International students and skilled migrants to return to Australia when border reopens

Australia is set to make a major change to its border rules as the next groups of people allowed to enter the country are revealed.

Fully vaccinated visa holders and international students will be allowed to enter Australia from next month without requesting an exemption, in one of the biggest changes to Australia’s border policies since the start of the Covid-19 pandemic .

More than 200,000 international students, skilled migrants and eligible refugees are expected to return to Australia in December and January without needing an exemption, as the country moves into the final stages of the reopening plan.

Additionally, from December 1, fully vaccinated South Koreans and Japanese with valid visas will be able to enter Australia without quarantine.

After double-dose vaccination rates topped 85% for adults over 16 on Sunday, Prime Minister Scott Morrison officially announced on Monday a further easing of restrictions at international borders, bringing Australia closer to pre-normalcy. -Covid.

Mr Morrison said the return of skilled workers and students would be the boost to Australia’s economy he needed for nearly two years.

“We said bring the Australians home first, and it has happened, and so from next month we will welcome the students again and start looking for (bringing in) the skilled workers who are needed to to ensure that we are able to take full advantage of the recovering economic conditions that we are striving to ensure, ”he said.

Home Secretary Karen Andrews said the announcement was “yet another step forward” for Australia.

“Eligible visa holders include skilled workers and student cohorts, as well as refugees, aid workers, temporary and provisional visa holders,” she said.

“To access the new provisions, travelers must be fully vaccinated and must present a negative PCR test carried out within three days of departure.”

Mr Morrison announced that a travel bubble will also begin with Korea and Japan from December 1.

“The national plan allows governments to take a step back and Australians to take a step forward so that they can look to the future, and today we are taking… a very important step forward,” he said. he declares.

“In addition to the introduction of the Singapore travel bubble that started (yesterday), from December 1, Australia will also once again welcome fully vaccinated citizens from Japan and Korea.”

Ms Andrews said fully vaccinated citizens of Japan and South Korea who had a valid Australian visa should check if they were eligible to travel.

These travelers will need to be fully quarantined and returned a negative test within 72 hours to be able to travel without quarantine.

“These changes are critically important… as we go through our reopening phase,” she said.

Mr Morrison said the return of skilled workers and students to Australia was a “major step” in Australia’s journey to normalcy.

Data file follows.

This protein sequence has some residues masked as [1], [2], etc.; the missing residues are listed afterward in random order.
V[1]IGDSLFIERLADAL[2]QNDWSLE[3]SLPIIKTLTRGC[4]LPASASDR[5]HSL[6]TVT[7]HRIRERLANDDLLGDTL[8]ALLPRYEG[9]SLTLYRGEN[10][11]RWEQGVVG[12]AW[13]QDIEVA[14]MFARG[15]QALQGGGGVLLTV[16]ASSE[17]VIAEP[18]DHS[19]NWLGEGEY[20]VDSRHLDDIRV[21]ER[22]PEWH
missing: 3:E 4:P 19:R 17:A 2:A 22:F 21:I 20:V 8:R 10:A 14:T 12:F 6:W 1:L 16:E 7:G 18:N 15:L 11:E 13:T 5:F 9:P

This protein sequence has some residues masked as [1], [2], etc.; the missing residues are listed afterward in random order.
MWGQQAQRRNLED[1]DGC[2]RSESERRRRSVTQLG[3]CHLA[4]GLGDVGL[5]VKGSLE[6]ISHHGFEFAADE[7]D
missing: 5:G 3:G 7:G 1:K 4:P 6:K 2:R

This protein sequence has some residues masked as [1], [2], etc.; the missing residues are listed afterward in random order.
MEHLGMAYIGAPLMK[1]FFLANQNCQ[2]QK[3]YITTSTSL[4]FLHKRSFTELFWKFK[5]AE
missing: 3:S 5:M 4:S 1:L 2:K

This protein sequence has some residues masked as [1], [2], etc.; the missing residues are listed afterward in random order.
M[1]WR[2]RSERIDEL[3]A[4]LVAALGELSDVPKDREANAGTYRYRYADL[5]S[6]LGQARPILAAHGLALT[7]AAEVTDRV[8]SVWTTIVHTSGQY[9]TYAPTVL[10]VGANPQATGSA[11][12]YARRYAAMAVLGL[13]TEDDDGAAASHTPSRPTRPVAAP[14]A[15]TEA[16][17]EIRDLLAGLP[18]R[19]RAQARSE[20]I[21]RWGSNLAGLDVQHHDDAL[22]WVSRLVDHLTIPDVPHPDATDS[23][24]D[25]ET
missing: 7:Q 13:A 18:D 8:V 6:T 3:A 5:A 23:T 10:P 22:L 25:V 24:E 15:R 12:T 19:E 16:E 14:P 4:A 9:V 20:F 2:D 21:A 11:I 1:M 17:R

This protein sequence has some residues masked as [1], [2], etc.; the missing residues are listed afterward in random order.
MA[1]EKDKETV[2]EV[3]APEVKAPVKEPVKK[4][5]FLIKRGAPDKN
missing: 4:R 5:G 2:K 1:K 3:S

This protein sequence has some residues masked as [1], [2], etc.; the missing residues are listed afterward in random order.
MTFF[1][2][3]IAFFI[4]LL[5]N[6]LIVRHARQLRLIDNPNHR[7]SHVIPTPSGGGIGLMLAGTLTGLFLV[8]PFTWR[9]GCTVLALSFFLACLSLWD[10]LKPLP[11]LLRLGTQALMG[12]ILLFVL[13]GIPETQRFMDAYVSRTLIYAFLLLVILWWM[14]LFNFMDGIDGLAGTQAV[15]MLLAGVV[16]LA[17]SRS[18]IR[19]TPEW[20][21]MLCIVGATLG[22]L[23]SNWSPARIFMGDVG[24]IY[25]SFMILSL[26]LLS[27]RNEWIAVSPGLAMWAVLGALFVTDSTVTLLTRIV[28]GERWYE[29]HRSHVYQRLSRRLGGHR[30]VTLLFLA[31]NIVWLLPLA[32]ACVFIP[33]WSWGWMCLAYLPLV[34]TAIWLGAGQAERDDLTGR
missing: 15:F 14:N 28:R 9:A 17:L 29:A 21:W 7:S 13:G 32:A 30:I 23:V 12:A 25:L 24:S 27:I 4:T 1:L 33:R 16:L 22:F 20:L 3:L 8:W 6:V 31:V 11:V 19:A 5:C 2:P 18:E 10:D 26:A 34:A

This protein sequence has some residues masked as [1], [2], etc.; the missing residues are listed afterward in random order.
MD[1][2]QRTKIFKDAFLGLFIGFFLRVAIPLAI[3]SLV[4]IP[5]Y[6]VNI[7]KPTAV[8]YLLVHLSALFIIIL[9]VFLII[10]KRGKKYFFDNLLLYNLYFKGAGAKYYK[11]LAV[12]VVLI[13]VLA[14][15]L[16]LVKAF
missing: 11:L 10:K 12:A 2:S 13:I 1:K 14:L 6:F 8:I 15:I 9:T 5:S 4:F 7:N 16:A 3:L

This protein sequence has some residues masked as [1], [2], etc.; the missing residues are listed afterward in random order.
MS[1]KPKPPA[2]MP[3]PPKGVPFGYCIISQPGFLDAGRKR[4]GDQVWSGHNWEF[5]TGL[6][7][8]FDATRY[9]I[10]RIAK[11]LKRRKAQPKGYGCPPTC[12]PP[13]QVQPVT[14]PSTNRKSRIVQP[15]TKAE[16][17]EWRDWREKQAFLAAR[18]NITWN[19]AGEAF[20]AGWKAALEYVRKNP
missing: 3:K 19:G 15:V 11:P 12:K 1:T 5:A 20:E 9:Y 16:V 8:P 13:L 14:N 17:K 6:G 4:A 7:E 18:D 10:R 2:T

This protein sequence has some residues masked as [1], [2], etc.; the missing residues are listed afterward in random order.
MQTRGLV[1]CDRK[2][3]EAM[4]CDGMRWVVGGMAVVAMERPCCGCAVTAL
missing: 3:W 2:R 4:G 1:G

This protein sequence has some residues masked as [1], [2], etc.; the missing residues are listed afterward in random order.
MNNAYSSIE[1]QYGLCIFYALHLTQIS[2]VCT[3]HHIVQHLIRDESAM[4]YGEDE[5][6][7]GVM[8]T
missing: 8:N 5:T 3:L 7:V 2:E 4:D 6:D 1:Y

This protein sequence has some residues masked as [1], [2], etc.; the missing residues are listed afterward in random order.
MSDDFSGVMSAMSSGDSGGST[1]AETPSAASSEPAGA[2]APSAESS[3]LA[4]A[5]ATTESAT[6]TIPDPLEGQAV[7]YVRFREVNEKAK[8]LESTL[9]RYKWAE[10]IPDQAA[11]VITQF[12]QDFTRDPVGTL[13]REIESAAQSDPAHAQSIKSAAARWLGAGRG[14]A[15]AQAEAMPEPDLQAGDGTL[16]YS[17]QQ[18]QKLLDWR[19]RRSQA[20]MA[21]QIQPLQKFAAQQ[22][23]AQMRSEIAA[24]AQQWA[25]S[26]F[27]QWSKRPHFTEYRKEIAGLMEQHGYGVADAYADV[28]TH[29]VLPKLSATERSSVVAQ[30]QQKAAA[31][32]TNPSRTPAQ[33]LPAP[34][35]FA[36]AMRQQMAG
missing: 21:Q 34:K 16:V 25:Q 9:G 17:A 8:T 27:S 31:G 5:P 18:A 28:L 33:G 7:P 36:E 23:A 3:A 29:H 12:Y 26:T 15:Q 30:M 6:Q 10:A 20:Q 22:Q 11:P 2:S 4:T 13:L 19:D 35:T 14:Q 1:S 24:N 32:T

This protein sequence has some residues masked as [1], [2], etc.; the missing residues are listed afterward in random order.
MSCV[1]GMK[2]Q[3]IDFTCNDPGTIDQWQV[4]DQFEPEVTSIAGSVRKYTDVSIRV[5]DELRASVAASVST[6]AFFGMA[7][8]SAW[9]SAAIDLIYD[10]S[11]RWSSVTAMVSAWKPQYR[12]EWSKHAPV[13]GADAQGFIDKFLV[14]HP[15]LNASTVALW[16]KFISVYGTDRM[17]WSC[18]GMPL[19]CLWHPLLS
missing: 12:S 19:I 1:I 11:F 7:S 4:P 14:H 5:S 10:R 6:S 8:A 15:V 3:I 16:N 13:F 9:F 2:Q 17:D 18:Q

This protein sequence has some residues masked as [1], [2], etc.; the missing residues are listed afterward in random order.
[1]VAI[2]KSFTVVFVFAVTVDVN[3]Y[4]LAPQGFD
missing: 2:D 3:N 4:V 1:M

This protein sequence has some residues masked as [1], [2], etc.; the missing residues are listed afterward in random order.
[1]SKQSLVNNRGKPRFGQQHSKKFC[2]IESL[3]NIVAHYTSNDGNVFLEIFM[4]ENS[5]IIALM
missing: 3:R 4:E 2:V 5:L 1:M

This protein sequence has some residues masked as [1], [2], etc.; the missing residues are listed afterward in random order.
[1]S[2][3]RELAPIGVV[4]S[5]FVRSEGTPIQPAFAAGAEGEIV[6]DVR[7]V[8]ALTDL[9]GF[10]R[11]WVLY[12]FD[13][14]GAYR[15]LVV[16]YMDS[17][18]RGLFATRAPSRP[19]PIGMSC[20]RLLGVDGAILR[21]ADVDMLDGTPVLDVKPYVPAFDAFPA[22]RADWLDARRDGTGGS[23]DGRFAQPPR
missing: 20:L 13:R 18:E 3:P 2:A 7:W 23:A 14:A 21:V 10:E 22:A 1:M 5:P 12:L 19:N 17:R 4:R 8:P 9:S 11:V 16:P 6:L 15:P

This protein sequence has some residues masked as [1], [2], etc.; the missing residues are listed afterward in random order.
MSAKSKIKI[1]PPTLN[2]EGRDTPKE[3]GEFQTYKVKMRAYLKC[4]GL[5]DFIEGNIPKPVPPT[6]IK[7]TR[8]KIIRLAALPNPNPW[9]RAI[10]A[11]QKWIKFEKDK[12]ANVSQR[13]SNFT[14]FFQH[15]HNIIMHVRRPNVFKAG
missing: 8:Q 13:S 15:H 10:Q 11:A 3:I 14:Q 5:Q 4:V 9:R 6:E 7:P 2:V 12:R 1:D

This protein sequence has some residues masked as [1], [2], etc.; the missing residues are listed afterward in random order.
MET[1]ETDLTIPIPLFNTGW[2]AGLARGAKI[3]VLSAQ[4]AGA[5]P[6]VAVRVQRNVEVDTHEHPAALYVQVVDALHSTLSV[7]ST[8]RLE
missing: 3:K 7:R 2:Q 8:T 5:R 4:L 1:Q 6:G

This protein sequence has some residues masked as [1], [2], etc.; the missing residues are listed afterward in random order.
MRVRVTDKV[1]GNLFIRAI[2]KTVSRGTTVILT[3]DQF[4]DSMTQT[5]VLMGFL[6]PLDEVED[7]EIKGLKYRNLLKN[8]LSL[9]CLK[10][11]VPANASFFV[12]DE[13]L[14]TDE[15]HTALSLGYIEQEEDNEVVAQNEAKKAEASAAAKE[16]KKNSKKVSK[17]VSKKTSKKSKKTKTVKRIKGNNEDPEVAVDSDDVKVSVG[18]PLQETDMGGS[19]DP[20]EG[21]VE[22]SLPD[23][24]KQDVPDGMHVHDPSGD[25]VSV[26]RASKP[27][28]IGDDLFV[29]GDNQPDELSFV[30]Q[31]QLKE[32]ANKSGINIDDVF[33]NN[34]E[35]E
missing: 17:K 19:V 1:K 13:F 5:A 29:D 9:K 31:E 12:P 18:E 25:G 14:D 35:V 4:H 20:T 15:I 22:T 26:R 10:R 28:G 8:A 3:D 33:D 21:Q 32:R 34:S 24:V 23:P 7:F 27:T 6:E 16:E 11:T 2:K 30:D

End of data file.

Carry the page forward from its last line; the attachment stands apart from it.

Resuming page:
“It will mean a lot to the economies of the country who need these workers and want to see these students come back,” he said.

“We look forward to this happening from December 1st.”

Treasurer Josh Frydenberg said reopening the borders will boost economic recovery, help alleviate labor market shortages and allow businesses to grow with confidence.

“We want to allow qualified migrants to return, as well as international students, as soon as possible,” Frydenberg told Sky News.

“This is the next natural step after the announcements we have already made regarding the return of citizens and permanent residents without the need for quarantine, we have the bubble with Singapore, the next natural step is skilled workers and international students.

“Both skilled workers and international students play a vital role in our economy. We know international students are worth $ 40 billion, and we know there are skill shortages out there, and skilled workers can play a role.

“Whether in hospitality, construction, mining or agriculture across the economy. There is a need to bring back these skilled workers and help strengthen our economy as we recover from Covid-19. “

Eligible visa holders are persons holding the following visas:


Subclass 200 – Refugee visa

Subclass 201 – Special humanitarian visa in the country

Subclass 202 – Global Special Humanitarian Visa

Subclass 203 – Emergency rescue visa

Subclass 204 – Visa for at-risk women

Subclass 300 – Potential Marriage Visa

Subclass 400 – Temporary work visa (short stay specialist)

Subclass 403 – Temporary work visa (international relations) (other streams, including Australian agricultural visa stream)

Subclass 407 – Training visa

Subclass 408 – Temporary activity visa

Subclass 417 – Working Holiday Visa

Subclass 449 – Humanitarian residence visa (temporary)

Subclass 457 – Temporary (qualified) work visa

Subclass 461 – New Zealand Citizen Family Relationship Visa

Subclass 462 – Work and vacation visa

Subclass 476 – Qualified – Recognized Graduate Visa

Subclass 482 – Temporary visa for skills shortage

Subclass 485 – Temporary Graduate Visa

Subclass 489 – Qualified – Regional visa (provisional)

Subclass 491 – Regional (provisional) skilled worker visa

Subclass 494 – Regional (provisional) visa sponsored by a qualified employer

Subclass 500 – Student Visa

Subclass 580 – Student Guardian Visa (closed to new applicants)

Subclass 590 – Student Guardian Visa

Subclass 785 – Temporary protection visa

Subclass 790 – Visa Safe Haven Enterprise

Subclass 870 – Sponsored Parent Visa (Temporary)

Subclass 988 – Sea crew visa

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